Study to Grow
By Randy Dillon
2 Samuel 24:13 “And David said unto Gad, I am in a great strait: Let us now fall into the hand of the Lord; for his mercies are great: and let me not fall into the hand of man.”
King David of Israel was a man after God’s own heart, yet three times as king he failed God and brought punishment on himself and his nation.
First, he committed adultery with Bath-sheba, wife of the warrior Urriah.
Then, when she was found pregnant and David could not deceive her husband into action that would signal the child was his own, he committed a second grievous sin by ordering Urriah to be placed on the front line of battle and left without support of the Israelite troops. Urriah was slain as David knew he would be. Thus, adultery led to the even worse second sin of murder which was hidden until revealed by the prophet Nathan.
The third great sin of David is not so well known as the first two, but it has a lesson even for us today.
In the final chapter of 2 Samuel we find that David ordered that a census take place of Israel and Judah to determine the number of people in the nation, but more specifically the number of warriors available to David. Joab, his general, realized that this was an act of folly and an affront to God since it was a clear indication that David was giving greater weight to the size of his army than he was giving to the power of God. Joab followed orders and determined that in Israel there were 800,000 valiant warriors and in Judah there were an additional 500,000 men of war. At this point David realized his sin and repented. But there was to be a consequence. David’s prophet and seer, Gad, came with the word of God that David was to choose from three options as a consequence of his sin.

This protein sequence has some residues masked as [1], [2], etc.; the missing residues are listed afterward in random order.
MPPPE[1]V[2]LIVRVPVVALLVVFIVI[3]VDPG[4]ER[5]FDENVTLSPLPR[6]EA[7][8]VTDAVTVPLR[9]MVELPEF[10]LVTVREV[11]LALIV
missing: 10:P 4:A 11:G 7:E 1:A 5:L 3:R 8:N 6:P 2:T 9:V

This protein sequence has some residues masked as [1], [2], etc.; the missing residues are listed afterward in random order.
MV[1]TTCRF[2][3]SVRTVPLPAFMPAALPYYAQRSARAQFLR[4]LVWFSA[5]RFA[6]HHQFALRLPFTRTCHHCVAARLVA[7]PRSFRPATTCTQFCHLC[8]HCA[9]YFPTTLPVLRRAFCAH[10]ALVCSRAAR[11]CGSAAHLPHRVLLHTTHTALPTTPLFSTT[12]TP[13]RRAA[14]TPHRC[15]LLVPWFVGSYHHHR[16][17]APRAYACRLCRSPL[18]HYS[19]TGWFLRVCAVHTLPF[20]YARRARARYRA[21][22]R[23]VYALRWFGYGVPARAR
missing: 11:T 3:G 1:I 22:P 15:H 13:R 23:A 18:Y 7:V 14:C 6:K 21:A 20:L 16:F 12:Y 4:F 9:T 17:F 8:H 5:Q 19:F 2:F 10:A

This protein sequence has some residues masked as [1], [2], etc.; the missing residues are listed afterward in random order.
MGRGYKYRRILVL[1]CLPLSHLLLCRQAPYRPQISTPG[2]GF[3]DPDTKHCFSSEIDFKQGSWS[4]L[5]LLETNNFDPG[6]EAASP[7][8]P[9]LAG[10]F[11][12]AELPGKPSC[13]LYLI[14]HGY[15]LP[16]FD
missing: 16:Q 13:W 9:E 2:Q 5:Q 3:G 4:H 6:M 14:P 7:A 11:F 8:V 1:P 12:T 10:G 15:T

One, there would be a seven year famine in the land.
Or David could choose to flee for three months from his enemies.
Last, he could choose a pestilence in the land for three days. David chose the three day pestilence. As a result, 70,000 people died. David’s choice was a wise one, but it was still devasting. As noted in the scripture above, David chose the option which allowed God to show his mercy and the option which was the shortest in duration. Indeed, God did reveal his mercy by staying the angel of death as the steps of Jerusalem
This event may be instructive for Christians today. We should be cautious that we do not base our security on the temporary things of this world, but rather rely on God for our safety. A census is not necessarily a sin, but in David’s case he demonstrated that the number of fighting men he had at his disposal was more meaningful to his sense of security than his reliance on God. It also demonstrated an egotistic and arrogant disregard of everything that God had accomplished in David’s life.
As Christians, do we take our “census” of money, possessions, knowledge, power or influence as a matters of security in times of trouble or do we rely on the faithful promises from God for our security? If we do so, should be not expect God’s displeasure as much as David?